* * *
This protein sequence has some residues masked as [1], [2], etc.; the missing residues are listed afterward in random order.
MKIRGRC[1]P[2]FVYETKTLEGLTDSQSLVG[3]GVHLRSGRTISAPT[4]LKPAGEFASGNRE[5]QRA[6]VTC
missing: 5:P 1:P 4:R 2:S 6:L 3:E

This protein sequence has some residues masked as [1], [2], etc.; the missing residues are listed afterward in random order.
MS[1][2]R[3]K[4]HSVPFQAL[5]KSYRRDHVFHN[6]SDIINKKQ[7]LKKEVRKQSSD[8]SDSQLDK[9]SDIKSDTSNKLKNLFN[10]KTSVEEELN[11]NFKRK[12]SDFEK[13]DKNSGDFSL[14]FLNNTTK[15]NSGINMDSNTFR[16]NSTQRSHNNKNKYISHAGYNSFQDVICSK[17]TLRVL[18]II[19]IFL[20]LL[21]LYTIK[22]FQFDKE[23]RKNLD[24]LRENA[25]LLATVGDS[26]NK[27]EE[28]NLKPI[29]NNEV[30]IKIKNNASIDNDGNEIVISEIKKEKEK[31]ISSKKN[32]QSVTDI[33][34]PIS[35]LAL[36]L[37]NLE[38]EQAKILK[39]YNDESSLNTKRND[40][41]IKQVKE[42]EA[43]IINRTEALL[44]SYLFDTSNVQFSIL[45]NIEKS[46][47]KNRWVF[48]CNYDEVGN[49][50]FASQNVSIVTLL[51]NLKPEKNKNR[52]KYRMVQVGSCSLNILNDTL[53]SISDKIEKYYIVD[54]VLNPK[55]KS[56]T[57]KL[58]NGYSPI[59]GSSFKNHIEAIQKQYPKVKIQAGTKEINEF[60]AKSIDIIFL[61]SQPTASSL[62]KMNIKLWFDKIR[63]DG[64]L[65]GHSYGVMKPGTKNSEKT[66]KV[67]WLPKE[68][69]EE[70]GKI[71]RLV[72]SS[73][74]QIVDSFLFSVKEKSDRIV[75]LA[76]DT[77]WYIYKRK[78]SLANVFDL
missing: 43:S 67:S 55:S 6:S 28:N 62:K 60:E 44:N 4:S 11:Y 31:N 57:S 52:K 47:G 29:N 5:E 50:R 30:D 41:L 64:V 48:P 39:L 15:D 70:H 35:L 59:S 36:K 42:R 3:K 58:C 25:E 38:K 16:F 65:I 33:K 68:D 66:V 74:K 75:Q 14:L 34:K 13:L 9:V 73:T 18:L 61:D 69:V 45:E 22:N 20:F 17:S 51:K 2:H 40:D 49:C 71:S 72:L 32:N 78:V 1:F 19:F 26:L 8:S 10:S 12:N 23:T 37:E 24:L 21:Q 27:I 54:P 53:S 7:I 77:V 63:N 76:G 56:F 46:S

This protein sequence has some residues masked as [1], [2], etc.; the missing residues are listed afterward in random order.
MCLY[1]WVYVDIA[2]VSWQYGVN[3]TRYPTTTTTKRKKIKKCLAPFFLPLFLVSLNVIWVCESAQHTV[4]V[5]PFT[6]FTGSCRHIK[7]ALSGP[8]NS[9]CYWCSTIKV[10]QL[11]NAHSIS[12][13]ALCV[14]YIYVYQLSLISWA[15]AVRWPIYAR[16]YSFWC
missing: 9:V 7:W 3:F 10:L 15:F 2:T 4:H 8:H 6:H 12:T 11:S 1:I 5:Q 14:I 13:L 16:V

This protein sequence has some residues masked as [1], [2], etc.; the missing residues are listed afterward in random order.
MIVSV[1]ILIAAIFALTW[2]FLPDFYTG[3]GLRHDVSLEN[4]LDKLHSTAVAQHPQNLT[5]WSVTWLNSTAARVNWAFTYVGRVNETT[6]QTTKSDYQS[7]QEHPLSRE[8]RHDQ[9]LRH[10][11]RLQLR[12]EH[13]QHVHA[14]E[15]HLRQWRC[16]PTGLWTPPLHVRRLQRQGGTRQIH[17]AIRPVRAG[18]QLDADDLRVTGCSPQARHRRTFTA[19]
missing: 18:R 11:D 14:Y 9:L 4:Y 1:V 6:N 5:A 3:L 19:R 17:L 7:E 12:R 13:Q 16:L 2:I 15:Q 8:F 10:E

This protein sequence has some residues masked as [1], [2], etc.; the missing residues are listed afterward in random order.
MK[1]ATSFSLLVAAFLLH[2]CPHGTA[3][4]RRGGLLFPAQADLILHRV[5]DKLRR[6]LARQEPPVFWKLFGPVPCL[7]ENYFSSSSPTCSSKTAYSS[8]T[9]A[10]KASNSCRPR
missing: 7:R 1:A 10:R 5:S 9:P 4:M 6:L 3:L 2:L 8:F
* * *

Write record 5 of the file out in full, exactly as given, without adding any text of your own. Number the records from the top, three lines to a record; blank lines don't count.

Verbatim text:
This protein sequence has some residues masked as [1], [2], etc.; the missing residues are listed afterward in random order.
MK[1]ATSFSLLVAAFLLH[2]CPHGTA[3][4]RRGGLLFPAQADLILHRV[5]DKLRR[6]LARQEPPVFWKLFGPVPCL[7]ENYFSSSSPTCSSKTAYSS[8]T[9]A[10]KASNSCRPR
missing: 7:R 1:A 10:R 5:S 9:P 4:M 6:L 3:L 2:L 8:F